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Polk County news and the Tryon bee, 1919 Apr 25, p.3
Bolivia, Brunswick County, NC
August 6, 1918 – March 18, 1919
September 23, 1918 – March 18, 1919
Died of Disease: March 18, 1919
David Williams was born in Clarksville, Virginia, in Mecklenburg County. The 1900 Census shows David and his siblings Jessie and Hettie living with their parents Jessie and Cylvia in Clarksville.
David’s WWI Draft Registration of 1917 shows he was still living in Clarksville, single, and doing mill work in Bolivia, NC, for South Hill Manufacturing Company, presumably based in South Hill, VA.
On April 14, 1918, David married Florence Marie Williams, daughter of Hardy and Julia Rebecca Williams of Brunswick County, NC [Marriage certificate images available in Ancestry].
David was ordered to report for military duty and was inducted on August 6, 1918, in Boydton, VA, in Mecklenburg County. His residence was Bolivia, NC, but because he registered in VA, his draft record reflects his draft registration location.
On August 29, 1918, he was assigned to Company D, 545th Engineer Service Battalion.
545th Engineer Service Battalion
The 545th Engineers were authorized on July 29, 1918, to include up to 1,008 enlisted African American men. They were mobilized at Camp A. A. Humphreys, in VA, sailed overseas September 23, 1918, then returned to the United States on June 27, 1919, demobilizing on July 5, 1919.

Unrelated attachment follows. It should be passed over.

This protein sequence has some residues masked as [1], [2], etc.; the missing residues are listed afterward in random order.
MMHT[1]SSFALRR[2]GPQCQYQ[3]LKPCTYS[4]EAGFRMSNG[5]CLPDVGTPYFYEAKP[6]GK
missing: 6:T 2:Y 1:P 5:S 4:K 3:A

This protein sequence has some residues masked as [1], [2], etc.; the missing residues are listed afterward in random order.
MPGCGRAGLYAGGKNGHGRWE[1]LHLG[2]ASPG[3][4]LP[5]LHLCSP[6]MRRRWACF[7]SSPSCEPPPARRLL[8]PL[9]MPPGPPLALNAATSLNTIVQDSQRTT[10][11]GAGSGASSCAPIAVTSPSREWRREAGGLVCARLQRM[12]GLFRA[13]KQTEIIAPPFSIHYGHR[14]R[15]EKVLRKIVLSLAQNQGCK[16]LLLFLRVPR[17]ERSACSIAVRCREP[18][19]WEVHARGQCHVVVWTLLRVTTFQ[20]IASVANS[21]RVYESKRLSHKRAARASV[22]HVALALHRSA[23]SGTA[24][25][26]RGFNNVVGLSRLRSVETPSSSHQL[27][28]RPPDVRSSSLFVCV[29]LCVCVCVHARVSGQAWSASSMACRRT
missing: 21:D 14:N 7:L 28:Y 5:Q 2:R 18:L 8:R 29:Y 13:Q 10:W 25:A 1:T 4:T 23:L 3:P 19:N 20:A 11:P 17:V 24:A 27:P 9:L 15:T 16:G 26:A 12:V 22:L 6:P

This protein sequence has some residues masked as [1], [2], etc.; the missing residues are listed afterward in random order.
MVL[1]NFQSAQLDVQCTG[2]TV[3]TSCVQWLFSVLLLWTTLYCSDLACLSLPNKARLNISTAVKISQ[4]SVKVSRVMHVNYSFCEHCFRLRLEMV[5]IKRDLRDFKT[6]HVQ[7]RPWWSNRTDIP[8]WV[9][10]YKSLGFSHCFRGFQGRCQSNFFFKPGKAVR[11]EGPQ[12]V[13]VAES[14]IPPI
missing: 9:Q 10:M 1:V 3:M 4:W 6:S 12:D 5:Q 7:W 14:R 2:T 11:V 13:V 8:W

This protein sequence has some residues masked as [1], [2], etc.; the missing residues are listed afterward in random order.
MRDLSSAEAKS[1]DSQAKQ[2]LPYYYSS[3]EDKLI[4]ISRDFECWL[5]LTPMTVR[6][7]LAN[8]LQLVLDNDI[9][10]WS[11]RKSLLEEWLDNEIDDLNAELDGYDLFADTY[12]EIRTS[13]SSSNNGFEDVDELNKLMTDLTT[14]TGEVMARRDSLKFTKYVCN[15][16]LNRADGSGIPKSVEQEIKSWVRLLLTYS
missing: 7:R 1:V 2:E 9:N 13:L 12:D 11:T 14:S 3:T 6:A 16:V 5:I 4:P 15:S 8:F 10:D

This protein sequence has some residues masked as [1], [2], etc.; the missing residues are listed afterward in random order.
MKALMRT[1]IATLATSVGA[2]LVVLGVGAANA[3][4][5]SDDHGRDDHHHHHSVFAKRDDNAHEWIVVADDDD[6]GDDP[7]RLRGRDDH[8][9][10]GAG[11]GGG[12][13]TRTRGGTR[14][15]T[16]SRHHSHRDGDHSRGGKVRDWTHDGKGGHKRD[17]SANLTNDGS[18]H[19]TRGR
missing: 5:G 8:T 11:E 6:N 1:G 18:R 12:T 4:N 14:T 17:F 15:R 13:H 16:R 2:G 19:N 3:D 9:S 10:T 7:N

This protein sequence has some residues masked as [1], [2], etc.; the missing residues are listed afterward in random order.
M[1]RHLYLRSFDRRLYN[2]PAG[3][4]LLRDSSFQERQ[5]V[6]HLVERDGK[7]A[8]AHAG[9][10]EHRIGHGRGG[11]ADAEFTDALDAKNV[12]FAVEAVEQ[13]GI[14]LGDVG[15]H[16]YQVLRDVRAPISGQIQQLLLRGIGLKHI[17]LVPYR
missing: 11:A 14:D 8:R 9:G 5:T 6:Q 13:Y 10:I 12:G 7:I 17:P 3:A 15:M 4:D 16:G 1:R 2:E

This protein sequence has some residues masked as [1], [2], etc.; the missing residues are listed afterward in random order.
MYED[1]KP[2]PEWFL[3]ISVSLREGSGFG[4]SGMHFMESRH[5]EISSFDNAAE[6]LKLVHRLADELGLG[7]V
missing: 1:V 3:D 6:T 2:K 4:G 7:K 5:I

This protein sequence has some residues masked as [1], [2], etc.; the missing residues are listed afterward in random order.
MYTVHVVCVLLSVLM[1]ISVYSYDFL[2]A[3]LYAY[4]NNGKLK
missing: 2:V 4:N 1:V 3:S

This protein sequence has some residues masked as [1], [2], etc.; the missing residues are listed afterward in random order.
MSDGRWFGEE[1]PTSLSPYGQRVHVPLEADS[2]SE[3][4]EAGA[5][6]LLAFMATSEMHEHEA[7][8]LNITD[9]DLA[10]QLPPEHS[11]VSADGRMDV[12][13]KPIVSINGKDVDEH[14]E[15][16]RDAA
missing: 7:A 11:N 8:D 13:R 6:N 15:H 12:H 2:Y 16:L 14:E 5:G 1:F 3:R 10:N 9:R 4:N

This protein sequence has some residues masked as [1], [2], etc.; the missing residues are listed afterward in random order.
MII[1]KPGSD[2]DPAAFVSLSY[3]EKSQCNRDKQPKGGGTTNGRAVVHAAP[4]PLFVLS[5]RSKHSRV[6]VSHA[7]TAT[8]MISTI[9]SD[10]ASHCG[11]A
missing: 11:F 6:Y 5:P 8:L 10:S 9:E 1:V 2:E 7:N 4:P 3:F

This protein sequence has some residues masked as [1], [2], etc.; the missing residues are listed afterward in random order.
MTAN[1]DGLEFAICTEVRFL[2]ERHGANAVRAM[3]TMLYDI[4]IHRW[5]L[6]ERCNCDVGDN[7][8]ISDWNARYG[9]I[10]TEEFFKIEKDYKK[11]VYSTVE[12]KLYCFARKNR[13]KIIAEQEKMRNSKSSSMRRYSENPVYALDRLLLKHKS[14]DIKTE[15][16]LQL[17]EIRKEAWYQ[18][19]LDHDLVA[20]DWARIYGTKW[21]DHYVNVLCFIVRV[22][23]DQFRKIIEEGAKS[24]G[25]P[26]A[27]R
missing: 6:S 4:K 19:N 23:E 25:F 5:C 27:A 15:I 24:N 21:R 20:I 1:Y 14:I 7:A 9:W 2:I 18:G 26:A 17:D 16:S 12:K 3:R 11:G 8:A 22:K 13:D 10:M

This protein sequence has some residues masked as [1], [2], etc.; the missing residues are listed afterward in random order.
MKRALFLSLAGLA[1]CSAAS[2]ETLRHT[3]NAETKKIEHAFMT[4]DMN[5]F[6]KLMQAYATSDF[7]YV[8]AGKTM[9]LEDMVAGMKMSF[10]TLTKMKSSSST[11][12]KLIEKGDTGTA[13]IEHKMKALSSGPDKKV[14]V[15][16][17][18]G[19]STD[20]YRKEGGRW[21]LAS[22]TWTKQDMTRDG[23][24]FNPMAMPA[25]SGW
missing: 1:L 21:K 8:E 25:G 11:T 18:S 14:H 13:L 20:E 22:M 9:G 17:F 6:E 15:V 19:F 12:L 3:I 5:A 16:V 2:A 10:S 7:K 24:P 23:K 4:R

On September 23, 1918, Pvt Williams boarded USS Rijndam in New Jersey with the 545th Engineers, a service battalion of 4 companies.
His son, David Jesse Williams, was born on October 9, 1918 in Southport, NC, formerly Smithville. [Source of birth record: Ancestry] Pvt Williams would never see his son.
Special engineer services for the US Army encompassed many duties including water supply, electrical-mechanical, camouflage, searchlight services, bridging, map making and reproduction, sound and flash ranging, light railways, road and quarry (D.L.R. and R.), engineer research, geologic investigations, and many more.
The 545th Engineers provided the services for road and quarry, otherwise known as Division Light Railways and Roads (D.L.R. and R.). The 545th along with other engineers, such as the 23rd Engineers shown at left, and pioneer infantries formed a total of 16,346 men for D.L.R. and R. work.
Their responsibilities were extensive and varied with troop movements. For example, in October, the First Army occupied an area west of Verdun, which required new road construction such as Froides Hospital road, Varennes railhead roads, Souilly Evacuation Hospital roads, Aubreville railhead and Neuvilly Artillery Park. 107 kilometers of roads were maintained during the month of October in the area. In November, several new roads were constructed, existing roads were widened, and 438 kilometers of roads were patched and maintained, all requiring over 21,000 cubic meters of stone and gravel.